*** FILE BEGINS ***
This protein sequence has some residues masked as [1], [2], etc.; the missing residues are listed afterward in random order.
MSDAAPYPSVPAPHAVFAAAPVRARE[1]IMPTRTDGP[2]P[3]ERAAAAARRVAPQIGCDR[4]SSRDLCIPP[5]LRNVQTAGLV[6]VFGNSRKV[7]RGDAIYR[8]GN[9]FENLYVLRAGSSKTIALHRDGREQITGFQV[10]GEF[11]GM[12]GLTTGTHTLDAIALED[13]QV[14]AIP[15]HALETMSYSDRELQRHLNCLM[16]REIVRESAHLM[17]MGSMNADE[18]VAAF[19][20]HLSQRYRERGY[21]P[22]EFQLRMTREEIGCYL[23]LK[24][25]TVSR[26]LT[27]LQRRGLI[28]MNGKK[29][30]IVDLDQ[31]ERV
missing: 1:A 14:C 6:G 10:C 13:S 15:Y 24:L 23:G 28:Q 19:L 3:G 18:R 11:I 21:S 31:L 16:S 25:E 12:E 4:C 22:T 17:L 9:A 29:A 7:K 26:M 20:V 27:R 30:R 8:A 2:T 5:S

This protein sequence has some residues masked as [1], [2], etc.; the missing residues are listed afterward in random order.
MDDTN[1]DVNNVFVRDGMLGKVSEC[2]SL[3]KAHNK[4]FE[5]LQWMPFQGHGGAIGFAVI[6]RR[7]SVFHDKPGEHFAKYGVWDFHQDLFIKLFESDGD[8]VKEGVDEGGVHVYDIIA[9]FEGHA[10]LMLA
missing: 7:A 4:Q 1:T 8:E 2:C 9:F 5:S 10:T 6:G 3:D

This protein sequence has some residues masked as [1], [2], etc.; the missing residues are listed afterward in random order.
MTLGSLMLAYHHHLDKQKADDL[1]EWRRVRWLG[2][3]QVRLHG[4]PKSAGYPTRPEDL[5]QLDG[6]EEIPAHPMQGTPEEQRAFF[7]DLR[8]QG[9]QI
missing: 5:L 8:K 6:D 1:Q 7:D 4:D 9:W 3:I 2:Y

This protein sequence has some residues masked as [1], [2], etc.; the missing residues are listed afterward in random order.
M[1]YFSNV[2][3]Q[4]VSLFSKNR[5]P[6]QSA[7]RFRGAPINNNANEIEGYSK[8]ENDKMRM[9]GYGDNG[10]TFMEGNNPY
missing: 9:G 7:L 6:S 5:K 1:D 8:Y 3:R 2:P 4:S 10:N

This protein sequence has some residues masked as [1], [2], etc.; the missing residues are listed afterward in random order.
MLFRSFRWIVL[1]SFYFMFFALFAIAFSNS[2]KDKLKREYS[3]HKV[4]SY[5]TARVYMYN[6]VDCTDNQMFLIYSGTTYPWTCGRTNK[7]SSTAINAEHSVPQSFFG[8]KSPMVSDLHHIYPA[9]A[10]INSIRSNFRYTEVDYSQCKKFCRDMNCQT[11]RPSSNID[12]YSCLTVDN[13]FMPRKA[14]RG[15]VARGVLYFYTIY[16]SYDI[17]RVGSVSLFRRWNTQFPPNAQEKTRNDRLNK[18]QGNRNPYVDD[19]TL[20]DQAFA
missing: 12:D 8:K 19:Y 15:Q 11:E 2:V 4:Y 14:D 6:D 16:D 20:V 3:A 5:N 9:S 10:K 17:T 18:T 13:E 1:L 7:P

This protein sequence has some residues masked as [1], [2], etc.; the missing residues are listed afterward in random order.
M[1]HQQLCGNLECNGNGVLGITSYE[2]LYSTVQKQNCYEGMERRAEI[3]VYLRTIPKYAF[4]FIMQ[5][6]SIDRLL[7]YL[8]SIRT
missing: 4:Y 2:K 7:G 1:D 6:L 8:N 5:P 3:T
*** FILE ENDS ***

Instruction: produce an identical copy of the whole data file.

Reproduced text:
This protein sequence has some residues masked as [1], [2], etc.; the missing residues are listed afterward in random order.
MSDAAPYPSVPAPHAVFAAAPVRARE[1]IMPTRTDGP[2]P[3]ERAAAAARRVAPQIGCDR[4]SSRDLCIPP[5]LRNVQTAGLV[6]VFGNSRKV[7]RGDAIYR[8]GN[9]FENLYVLRAGSSKTIALHRDGREQITGFQV[10]GEF[11]GM[12]GLTTGTHTLDAIALED[13]QV[14]AIP[15]HALETMSYSDRELQRHLNCLM[16]REIVRESAHLM[17]MGSMNADE[18]VAAF[19][20]HLSQRYRERGY[21]P[22]EFQLRMTREEIGCYL[23]LK[24][25]TVSR[26]LT[27]LQRRGLI[28]MNGKK[29][30]IVDLDQ[31]ERV
missing: 1:A 14:C 6:G 10:C 13:S 15:Y 24:L 23:G 28:Q 19:L 3:G 18:R 11:I 21:S 31:L 16:S 25:E 12:E 4:C 22:T 17:L 9:A 29:A 7:K 26:M 20:V 27:R 30:R 8:A 2:T 5:S

This protein sequence has some residues masked as [1], [2], etc.; the missing residues are listed afterward in random order.
MDDTN[1]DVNNVFVRDGMLGKVSEC[2]SL[3]KAHNK[4]FE[5]LQWMPFQGHGGAIGFAVI[6]RR[7]SVFHDKPGEHFAKYGVWDFHQDLFIKLFESDGD[8]VKEGVDEGGVHVYDIIA[9]FEGHA[10]LMLA
missing: 7:A 4:Q 1:T 8:E 2:C 9:F 5:S 10:T 6:G 3:D

This protein sequence has some residues masked as [1], [2], etc.; the missing residues are listed afterward in random order.
MTLGSLMLAYHHHLDKQKADDL[1]EWRRVRWLG[2][3]QVRLHG[4]PKSAGYPTRPEDL[5]QLDG[6]EEIPAHPMQGTPEEQRAFF[7]DLR[8]QG[9]QI
missing: 5:L 8:K 6:D 1:Q 7:D 4:D 9:W 3:I 2:Y

This protein sequence has some residues masked as [1], [2], etc.; the missing residues are listed afterward in random order.
M[1]YFSNV[2][3]Q[4]VSLFSKNR[5]P[6]QSA[7]RFRGAPINNNANEIEGYSK[8]ENDKMRM[9]GYGDNG[10]TFMEGNNPY
missing: 9:G 7:L 6:S 5:K 1:D 8:Y 3:R 2:P 4:S 10:N

This protein sequence has some residues masked as [1], [2], etc.; the missing residues are listed afterward in random order.
MLFRSFRWIVL[1]SFYFMFFALFAIAFSNS[2]KDKLKREYS[3]HKV[4]SY[5]TARVYMYN[6]VDCTDNQMFLIYSGTTYPWTCGRTNK[7]SSTAINAEHSVPQSFFG[8]KSPMVSDLHHIYPA[9]A[10]INSIRSNFRYTEVDYSQCKKFCRDMNCQT[11]RPSSNID[12]YSCLTVDN[13]FMPRKA[14]RG[15]VARGVLYFYTIY[16]SYDI[17]RVGSVSLFRRWNTQFPPNAQEKTRNDRLNK[18]QGNRNPYVDD[19]TL[20]DQAFA
missing: 12:D 8:K 19:Y 15:Q 11:E 2:V 4:Y 14:D 6:D 16:D 20:V 3:A 5:N 9:S 10:K 17:T 18:T 13:E 1:L 7:P

This protein sequence has some residues masked as [1], [2], etc.; the missing residues are listed afterward in random order.
M[1]HQQLCGNLECNGNGVLGITSYE[2]LYSTVQKQNCYEGMERRAEI[3]VYLRTIPKYAF[4]FIMQ[5][6]SIDRLL[7]YL[8]SIRT
missing: 4:Y 2:K 7:G 1:D 6:L 8:N 5:P 3:T